If you have followed my blog a little longer, you may know that I have a habit to name things that mean a lot to me, and may have already become acquainted with my grand piano and my blender.
Now the family has grown. Say hello to Leopold, the little toast oven!
~ hello ~
Leopold is the present I gave myself for Easter this year. (In the case of doubt, I always end up with some kind of kitchen stuff, but that is another story.) Now you may wonder, “Why this? She already has an oven, no?”
You would be right with this: For the first time in years, I have the pleasure to have a kitchen with a real oven, and I have already used it a few times. However, now comes the “but” part: It takes at least 60 minutes to make something in this oven (20 minutes for preheating and then 40 minutes or longer for getting the food done). This is hard for somebody who lacks patience in the presence of hunger, and it also does not reflect what I think of as environmental friendliness. I can get a stir fry ready in my skillet within 15 minutes, so I really see no point in why I should use the oven if it needs four times as long.
On the other hand, I like roasted foods, and missed the opportunity to easily reheat something without having to use pots and pans (and wash them afterwards) every time. This is where Leopold enters the stage.
His outstanding virtue is that he is small, so he starts heating immediately. (He is big enough for making a pizza, muffins, or a pie, though – things I can imagine to make in the time to come, in compatible versions.) And roasting with him is simple and not hard on the dishes: I only have to put everything into a small oven dish and can eat it out of that when it is ready – not pans or pots to clean, no spilling over while cooking and leaving the hearth in a mess.
The first prove of Leopold’s abilities was this roasted vegetable happiness: kabocha, onions, and leek, seasoned with lots of pepper and tarragon. Leopold got this ready in less than 20 minutes.
~ topped with leftover chicken and shichimi spice, this made a lovely lunch ~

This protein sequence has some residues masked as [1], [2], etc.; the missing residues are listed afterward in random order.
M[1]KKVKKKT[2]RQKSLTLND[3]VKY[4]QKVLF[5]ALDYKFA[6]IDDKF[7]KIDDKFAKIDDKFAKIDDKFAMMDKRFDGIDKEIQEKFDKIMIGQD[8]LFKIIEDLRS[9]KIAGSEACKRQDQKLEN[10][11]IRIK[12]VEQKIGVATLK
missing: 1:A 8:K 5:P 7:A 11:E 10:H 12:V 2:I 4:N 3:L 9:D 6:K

For comparison: The last time I made roasted squash in the big oven, it took almost an hour.
Admittedly, the squash did not get so crispy this time, but this was due to the fact that I covered it with a layer of onions and leek. (The onions and leek got perfectly crispy.) So, next time, it will be kabocha alone, and maybe 5 minutes more roasting. Leopold: 1, big oven: 0.
What else did I do on the Easter weekend, next to becoming friends with Leopold, continuing to recover from her (nasty ) cold, playing the piano, and moving thoughts in her head?
I started to replay Final Fantasy VI, one of my favorite role playing games, on my mom’s old PlayStation she gave to me.
I worked on my diploma thesis, currently on a method chapter about exploratory factor analysis, which means reading methodological articles and writing the whole stuff together. This is a little challenging because I am a psychologist, not a mathematician, and I could not do a mathematical proof like the one below myself, but at least I can understand what is done there because in the end it is all logic. So, no need to be afraid of methods.
~ algebra, anybody? ~
I made large amounts of throw-in-whatever-you-have vegetable stock for drinking during the day.
I dug out dandelions which have been shooting out everywhere among the cobblestones in the courtyard since it has gotten warmer. My landlady asked me to remove them until Tuesday, and I have already filled a whole bag with dandelions the other day, but they like to come back overnight. Quite the Sisyphus work.
~ here we are again! ~
I made oat bran. Yes, I did, twice! You see, every once in a while, the lovely HEAB makes a post in which she mentions her love for pure, simple oat bran. I am very much for simple eating, and the idea of oatmeal has been intriguing for me for a while now, although there have been a few obstacles so far.
Rolled oats, unfortunately, tend to upset my blood sugar levels.
I miss my veggies.
It always becomes such a tiny, tiny amount. (I could of course cook a bigger serving, but that would mean a heavy carb-load and even worse with regard to blood sugar levels.)
So, it was time to try oat bran which is often said to be more satisfying. And, friends, it is! To fix the veggie and volume problems, I added a generous amount of shredded carrots. The result was a big bowl of yumminess.
~ this picture was taken before digging out the dandelions ~
Today, I made it again, but this time I also added protein powder for more satiety. It gets even creamier then, like this.
It was satisfying, and due to the carrots, it tasted almost sweet. However, since I eat a carb-reduced diet, I used a rather small amount of oat bran. You can easily make a bigger amount with a little more water. Also, feel free to add your favorite toppings – fruit, almond or peanut butter, Greek yoghurt, or whatever you like.
Voluminous Carrot Protein Oat Bran Porridge
250 ml (1 cup) water
2 large carrots, peeled and shredded
40 g (1 1/2 oz) oat bran
2 tbsp protein powder (I used rice protein powder)
salt to taste
1/2 tsp ground cinnamon
In a pot, bring water to boil. Add carrots, oat bran, and protein powder while stirring constantly, then cook on low heat for about 10 minutes. Serve with your favorite toppings and enjoy.
I hope all of you have enjoyed a happy Easter weekend! I am off for taking care of a few more dandelions now …